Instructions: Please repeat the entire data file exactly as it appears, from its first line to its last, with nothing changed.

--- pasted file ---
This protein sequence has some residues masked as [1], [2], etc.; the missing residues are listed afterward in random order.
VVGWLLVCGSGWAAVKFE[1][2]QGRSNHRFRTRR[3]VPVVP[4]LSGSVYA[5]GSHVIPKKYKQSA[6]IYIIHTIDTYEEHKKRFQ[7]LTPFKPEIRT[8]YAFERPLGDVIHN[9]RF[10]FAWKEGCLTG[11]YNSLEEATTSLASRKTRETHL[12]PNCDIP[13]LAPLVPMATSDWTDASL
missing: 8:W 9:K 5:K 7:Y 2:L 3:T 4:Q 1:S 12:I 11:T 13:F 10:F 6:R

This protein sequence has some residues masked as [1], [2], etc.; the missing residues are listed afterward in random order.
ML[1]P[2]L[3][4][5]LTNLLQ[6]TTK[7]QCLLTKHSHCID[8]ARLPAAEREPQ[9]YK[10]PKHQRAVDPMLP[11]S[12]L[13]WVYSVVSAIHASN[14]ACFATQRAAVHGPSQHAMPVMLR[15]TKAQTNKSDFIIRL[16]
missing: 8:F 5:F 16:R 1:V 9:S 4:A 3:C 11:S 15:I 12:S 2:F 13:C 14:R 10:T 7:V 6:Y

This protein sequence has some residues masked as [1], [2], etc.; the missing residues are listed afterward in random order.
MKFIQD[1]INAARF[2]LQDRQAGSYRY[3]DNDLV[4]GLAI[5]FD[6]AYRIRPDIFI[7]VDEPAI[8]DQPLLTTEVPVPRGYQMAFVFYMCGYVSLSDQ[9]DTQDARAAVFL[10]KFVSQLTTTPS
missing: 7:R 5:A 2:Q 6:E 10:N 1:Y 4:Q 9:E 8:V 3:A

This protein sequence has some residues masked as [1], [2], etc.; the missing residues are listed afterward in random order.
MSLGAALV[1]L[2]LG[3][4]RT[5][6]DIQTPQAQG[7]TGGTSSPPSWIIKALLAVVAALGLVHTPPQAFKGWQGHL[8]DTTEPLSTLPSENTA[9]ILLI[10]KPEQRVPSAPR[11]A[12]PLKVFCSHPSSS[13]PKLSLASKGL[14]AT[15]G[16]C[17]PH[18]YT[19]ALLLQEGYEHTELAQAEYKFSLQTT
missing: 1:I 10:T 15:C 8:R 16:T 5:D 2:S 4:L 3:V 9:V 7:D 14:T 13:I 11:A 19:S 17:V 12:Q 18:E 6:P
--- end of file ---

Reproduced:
This protein sequence has some residues masked as [1], [2], etc.; the missing residues are listed afterward in random order.
VVGWLLVCGSGWAAVKFE[1][2]QGRSNHRFRTRR[3]VPVVP[4]LSGSVYA[5]GSHVIPKKYKQSA[6]IYIIHTIDTYEEHKKRFQ[7]LTPFKPEIRT[8]YAFERPLGDVIHN[9]RF[10]FAWKEGCLTG[11]YNSLEEATTSLASRKTRETHL[12]PNCDIP[13]LAPLVPMATSDWTDASL
missing: 8:W 9:K 5:K 7:Y 2:L 3:T 4:Q 1:S 12:I 11:T 13:F 10:F 6:R

This protein sequence has some residues masked as [1], [2], etc.; the missing residues are listed afterward in random order.
ML[1]P[2]L[3][4][5]LTNLLQ[6]TTK[7]QCLLTKHSHCID[8]ARLPAAEREPQ[9]YK[10]PKHQRAVDPMLP[11]S[12]L[13]WVYSVVSAIHASN[14]ACFATQRAAVHGPSQHAMPVMLR[15]TKAQTNKSDFIIRL[16]
missing: 8:F 5:F 16:R 1:V 9:S 4:A 3:C 11:S 15:I 12:S 2:F 13:C 14:R 10:T 7:V 6:Y

This protein sequence has some residues masked as [1], [2], etc.; the missing residues are listed afterward in random order.
MKFIQD[1]INAARF[2]LQDRQAGSYRY[3]DNDLV[4]GLAI[5]FD[6]AYRIRPDIFI[7]VDEPAI[8]DQPLLTTEVPVPRGYQMAFVFYMCGYVSLSDQ[9]DTQDARAAVFL[10]KFVSQLTTTPS
missing: 7:R 5:A 2:Q 6:E 10:N 1:Y 4:Q 9:E 8:V 3:A

This protein sequence has some residues masked as [1], [2], etc.; the missing residues are listed afterward in random order.
MSLGAALV[1]L[2]LG[3][4]RT[5][6]DIQTPQAQG[7]TGGTSSPPSWIIKALLAVVAALGLVHTPPQAFKGWQGHL[8]DTTEPLSTLPSENTA[9]ILLI[10]KPEQRVPSAPR[11]A[12]PLKVFCSHPSSS[13]PKLSLASKGL[14]AT[15]G[16]C[17]PH[18]YT[19]ALLLQEGYEHTELAQAEYKFSLQTT
missing: 1:I 10:T 15:C 8:R 16:T 5:D 2:S 4:L 3:V 9:V 7:D 14:T 13:I 11:A 19:S 17:V 12:Q 18:E 6:P